RESULTS:OVERcome resulted in significant improvements in dyspareunia, sexual function, and quality of life over time (all P < 0.001). PFM relaxation training was reported to be effective (P ≤ 0.001). Maximum benefits were observed at week 12. Most women rated PFM relaxation exercises (92%), vaginal moisturizer (88%), and olive oil (73%) as helpful, indicating that the intervention was acceptable. Unexpectedly, six cases (11%) of vaginal stenosis were noted during initial screening.
CONCLUSIONS:This novel intervention is acceptable to patients with demonstrated efficacy in improving dyspareunia and sexual function following breast cancer. Delivery of the OVERcome intervention appears feasible in a clinical setting, providing a potential treatment for this important clinical issue. The unexpected number of observed cases of stenosis further highlights the underreporting of sexual problems in this population, deserving further exploration. Juraskova I, Jarvis S, Mok K, Peate M, Meiser B, Cheah BC, Mireskandari S, and Friedlander M. The acceptability, feasibility, and efficacy (Phase I/II study) of the OVERcome (Olive oil, Vaginal Exercise, and moisturizeR) intervention to improve dyspareunia and alleviate sexual problems in women with breast cancer. J Sex Med **;**:**-**.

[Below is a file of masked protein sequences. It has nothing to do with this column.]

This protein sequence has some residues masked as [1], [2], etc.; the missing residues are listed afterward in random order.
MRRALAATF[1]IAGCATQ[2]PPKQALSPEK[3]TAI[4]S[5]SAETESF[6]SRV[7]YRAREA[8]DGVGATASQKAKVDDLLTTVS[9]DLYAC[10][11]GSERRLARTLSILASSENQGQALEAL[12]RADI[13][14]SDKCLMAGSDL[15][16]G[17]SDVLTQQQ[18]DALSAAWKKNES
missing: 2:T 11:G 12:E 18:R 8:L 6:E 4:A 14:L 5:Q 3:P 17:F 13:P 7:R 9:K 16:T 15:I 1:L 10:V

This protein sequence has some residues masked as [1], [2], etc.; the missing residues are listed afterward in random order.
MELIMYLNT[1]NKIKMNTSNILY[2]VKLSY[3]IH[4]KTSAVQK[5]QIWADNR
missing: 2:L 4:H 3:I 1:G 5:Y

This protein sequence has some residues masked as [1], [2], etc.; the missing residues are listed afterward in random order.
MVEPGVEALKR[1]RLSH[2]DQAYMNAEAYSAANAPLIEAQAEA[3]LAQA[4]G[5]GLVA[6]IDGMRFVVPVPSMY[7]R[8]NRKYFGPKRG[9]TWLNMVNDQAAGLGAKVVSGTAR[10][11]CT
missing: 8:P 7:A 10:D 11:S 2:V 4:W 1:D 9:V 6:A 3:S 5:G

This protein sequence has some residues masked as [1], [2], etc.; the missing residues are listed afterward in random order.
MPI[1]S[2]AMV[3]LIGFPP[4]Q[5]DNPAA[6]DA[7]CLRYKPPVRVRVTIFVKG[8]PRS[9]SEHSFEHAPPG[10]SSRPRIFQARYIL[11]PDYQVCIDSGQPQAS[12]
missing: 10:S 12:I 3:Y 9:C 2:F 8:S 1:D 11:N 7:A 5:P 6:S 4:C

- Surgical management of pelvic organ prolapse in women. [Journal Article]
- Cochrane Database Syst Rev 2013.:CD004014.